Netanyahu, Gantz spar over possible defense pact with US

Netanyahu and Trump discussed pact and Jordan Valley annexation in phone call.

Prime Minister Benjamin Netanyahu (L) and Israel Resilience party leader Benny Gantz (photo credit: MARC ISRAEL SELLEM/THE JERUSALEM POST)
Prime Minister Benjamin Netanyahu (L) and Israel Resilience party leader Benny Gantz
Prime Minister Benjamin Netanyahu and Blue and White head Benny Gantz sparred over the wisdom of a security pact with the United States, something that Netanyahu said was among the things Israel used to “dream about.”
Speaking at a cornerstone-laying ceremony for 12 new factories in Ashkelon, Netanyahu said that this was among the topics he discussed with US President Donald Trump during a telephone conversation on Sunday.
Netanyahu characterized this conversation with Trump as “very important” for the country’s security.
In addition to Iran, he said, “we also spoke at length about the historic opportunities that we will have in the coming months – among them, the Jordan Valley as the recognized eastern border of the State of Israel as well as a defensive alliance with the US.”
Netanyahu said these were things that “we could only dream about, but which now we have the opportunity to implement.”
For this reason, he said, it was important to form a unity government with Gantz.
Netanyahu vowed before the election in September that he would annex the Jordan Valley.
Gantz addressed the issues later in the day, linking them to the country’s current political paralysis.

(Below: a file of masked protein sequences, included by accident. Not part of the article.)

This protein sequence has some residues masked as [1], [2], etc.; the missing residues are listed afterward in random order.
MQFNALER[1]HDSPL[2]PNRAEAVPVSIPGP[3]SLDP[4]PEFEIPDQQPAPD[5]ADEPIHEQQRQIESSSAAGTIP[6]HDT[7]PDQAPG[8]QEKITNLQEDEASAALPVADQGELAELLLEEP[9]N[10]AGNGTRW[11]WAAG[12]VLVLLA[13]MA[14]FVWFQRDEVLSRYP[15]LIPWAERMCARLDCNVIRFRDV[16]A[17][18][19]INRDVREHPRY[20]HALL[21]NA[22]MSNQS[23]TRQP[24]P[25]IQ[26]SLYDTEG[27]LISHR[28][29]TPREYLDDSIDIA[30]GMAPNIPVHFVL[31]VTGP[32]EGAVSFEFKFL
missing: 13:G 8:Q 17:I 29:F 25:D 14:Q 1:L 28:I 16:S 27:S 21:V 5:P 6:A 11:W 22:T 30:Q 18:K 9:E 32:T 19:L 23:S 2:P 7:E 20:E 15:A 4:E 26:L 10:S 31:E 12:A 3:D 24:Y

“Our commitment to the Jordan Valley, as the security barrier along our eastern border, is not related to the seating arrangements around the government table, but rather for the security of the State of Israel,” Gantz said at the Blue and White faction meeting.
Regarding the security pact, Gantz said that his party “does not support any agreement that will limit operations undertaken by the State of Israel or the ability of the IDF to defend itself against the threats it faces. I have a strong appreciation for our strategic relationship with the United States, our great ally with whom we share deeply rooted values and common interests. But there arise serious concerns that a prime minister preoccupied by his own affairs may permit the limitation of our security forces’ freedom of action, in clear contradiction to the position held by our security mechanisms for decades.”
Israel’s security establishment has long opposed a formal defense pact with the US, concerned that it will handcuff Israel and limit its ability to act independently against the threats the country faces.
Those like Netanyahu who are in favor of such a pact argue that it will be a narrow one focused on the Iranian threat, and will be worded in such a way to ensure that Israel will still retain operational independence.
Netanyahu’s visit to Ashkelon was kept a secret and embargoed until after it was over, a routine followed whenever the prime minister goes to areas – such as border areas or Judea and Samaria – where there is concern that prior knowledge of a scheduled visit may pose a security risk.
Ashkelon has been battered by rockets fired from the Gaza Strip, and Netanyahu said that there would be no long-term agreement regarding Gaza unless the “trickle” of rocket ceases.
“We will put an end to it,” he said. “That is our policy. We are doing this very aggressively, and you have seen our actions over the last few weeks.”
Netanyahu said that Israel has “operational surprises” beyond what has already been seen.
“We will not tolerate this trickle and will work to stop it,” he said.